In a democracy, the first and most important obligation of government to its people is to ensure freedom from fear, crime, and disorder. Without this freedom, all the pillars that support our society—education, health, freedom of speech and religion, tolerance, and equal rights—cannot be guaranteed. Police are essential to that obligation. Police count. Police matter.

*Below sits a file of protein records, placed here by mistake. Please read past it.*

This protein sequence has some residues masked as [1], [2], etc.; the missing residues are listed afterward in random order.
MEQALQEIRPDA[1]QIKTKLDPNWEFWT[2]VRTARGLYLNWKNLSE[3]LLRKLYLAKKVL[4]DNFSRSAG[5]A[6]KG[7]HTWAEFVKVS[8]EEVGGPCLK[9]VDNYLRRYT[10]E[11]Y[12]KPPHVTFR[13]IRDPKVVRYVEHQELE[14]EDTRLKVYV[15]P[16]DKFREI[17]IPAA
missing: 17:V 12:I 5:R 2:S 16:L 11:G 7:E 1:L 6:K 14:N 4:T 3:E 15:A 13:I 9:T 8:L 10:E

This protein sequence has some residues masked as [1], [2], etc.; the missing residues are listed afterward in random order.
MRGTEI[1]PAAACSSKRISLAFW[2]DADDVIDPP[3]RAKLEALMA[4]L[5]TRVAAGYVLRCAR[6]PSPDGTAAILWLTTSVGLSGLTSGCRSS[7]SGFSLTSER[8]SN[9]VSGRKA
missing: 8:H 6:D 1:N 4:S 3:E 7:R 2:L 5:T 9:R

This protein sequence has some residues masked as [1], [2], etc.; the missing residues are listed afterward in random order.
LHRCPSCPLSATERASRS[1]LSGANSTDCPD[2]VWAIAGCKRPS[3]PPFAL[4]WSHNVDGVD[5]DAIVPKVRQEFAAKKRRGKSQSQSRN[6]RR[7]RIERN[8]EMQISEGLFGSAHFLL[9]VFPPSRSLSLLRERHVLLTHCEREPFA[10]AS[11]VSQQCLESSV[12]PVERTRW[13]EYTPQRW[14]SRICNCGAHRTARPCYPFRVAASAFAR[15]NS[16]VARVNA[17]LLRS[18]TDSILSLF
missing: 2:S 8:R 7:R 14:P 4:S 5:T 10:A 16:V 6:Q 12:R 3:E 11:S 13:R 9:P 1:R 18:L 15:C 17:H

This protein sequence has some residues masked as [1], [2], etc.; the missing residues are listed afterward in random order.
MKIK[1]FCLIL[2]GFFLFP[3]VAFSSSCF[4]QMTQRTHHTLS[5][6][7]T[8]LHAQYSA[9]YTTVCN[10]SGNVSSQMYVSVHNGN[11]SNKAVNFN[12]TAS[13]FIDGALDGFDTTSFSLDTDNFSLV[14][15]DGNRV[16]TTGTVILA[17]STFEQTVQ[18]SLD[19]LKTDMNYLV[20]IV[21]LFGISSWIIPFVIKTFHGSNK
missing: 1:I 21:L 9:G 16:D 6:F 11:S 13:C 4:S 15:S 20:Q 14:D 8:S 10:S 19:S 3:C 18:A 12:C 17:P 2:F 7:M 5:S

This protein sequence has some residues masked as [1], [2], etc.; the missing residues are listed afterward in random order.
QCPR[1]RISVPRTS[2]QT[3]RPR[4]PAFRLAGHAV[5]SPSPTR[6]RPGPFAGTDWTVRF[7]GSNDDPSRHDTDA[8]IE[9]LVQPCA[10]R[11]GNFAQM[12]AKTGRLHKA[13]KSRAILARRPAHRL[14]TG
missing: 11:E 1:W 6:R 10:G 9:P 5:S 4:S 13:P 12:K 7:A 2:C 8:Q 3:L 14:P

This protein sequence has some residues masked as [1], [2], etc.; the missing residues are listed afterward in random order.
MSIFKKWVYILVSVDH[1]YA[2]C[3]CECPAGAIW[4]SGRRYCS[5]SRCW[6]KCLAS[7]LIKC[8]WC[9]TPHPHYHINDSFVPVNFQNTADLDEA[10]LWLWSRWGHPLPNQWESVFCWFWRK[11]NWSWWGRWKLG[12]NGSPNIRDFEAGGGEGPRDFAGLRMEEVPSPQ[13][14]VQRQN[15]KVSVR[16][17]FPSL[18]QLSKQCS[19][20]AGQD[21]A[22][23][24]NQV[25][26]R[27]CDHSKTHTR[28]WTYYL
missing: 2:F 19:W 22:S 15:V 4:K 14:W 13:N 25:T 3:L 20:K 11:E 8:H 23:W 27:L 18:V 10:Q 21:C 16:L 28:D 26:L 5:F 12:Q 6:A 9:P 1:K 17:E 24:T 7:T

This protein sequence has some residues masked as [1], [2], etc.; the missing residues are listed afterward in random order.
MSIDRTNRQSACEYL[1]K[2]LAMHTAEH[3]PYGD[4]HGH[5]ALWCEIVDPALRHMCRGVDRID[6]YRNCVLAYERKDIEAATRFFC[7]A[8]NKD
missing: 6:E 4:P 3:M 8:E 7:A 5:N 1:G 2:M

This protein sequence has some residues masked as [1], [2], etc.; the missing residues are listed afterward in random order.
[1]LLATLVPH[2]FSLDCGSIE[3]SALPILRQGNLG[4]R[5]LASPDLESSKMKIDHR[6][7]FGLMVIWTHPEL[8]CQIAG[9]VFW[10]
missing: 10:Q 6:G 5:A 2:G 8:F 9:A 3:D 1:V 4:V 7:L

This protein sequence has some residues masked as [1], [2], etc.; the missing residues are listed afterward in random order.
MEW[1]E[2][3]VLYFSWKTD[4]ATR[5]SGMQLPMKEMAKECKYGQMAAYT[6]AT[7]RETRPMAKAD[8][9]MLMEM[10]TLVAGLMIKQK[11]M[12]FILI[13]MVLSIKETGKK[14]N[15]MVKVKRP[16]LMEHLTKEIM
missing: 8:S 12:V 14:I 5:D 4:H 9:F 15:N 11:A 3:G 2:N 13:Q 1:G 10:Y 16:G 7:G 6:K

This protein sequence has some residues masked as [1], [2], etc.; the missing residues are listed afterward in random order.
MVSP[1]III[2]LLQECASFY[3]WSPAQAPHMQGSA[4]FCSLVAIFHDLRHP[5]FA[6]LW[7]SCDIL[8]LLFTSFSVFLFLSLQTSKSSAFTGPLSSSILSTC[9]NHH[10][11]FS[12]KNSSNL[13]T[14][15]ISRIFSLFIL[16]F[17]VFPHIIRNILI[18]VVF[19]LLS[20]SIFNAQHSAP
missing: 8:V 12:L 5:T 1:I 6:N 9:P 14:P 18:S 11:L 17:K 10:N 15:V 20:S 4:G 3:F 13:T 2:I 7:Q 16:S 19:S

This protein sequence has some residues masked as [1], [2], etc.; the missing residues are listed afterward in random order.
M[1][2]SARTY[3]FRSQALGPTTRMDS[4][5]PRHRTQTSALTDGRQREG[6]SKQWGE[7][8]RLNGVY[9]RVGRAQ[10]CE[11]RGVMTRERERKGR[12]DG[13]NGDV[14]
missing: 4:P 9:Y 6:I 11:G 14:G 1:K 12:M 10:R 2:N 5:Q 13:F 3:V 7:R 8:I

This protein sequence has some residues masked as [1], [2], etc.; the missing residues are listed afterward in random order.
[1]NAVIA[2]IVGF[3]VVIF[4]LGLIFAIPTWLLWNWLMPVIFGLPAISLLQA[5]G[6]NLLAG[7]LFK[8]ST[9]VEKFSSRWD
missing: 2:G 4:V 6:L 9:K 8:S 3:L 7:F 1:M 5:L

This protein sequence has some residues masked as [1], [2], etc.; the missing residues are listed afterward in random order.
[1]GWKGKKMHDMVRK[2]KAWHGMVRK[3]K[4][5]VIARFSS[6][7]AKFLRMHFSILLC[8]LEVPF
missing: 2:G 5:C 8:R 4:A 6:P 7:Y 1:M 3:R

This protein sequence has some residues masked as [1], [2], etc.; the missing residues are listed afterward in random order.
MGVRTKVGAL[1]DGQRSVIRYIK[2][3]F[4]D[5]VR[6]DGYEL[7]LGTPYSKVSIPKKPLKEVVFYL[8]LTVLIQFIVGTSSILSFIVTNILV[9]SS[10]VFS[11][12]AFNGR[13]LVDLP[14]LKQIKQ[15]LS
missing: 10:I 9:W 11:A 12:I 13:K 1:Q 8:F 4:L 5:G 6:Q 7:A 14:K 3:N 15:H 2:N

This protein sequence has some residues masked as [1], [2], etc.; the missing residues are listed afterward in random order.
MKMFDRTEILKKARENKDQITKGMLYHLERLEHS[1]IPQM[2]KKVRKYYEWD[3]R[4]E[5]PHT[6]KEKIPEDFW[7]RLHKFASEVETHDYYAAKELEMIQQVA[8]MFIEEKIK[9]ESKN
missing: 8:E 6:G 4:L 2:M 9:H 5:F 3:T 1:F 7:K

In the 1990s, after almost three decades of steadily increasing crime and violence the police led the way in tipping the crime epidemic. Police designed and implemented a new strategy: community policing. Community policing emphasizes partnerships with the community and other government agencies; problem solving and prioritization; and, most importantly, a return to an emphasis on prevention and a new focus on accountability. Society came to understand that the causes of crime were not poverty, demographics, or the economy as many academics, criminologists, and politicians postulated. Such factors can influence crime, sometimes significantly, but the real cause of crime is criminals who consciously decide to break the law or people who, in moments of passion, confusion, or ignorance violate the law. The role of police in our democracy is to control and influence behavior in order to prevent crime, but, when it occurs, to be able to find, apprehend, and assist in the prosecution of the offenders. Society also has come to understand the importance of transparency and inclusion, rather than secrecy and exclusion that had been the hallmarks of police for most of U.S. history of policing.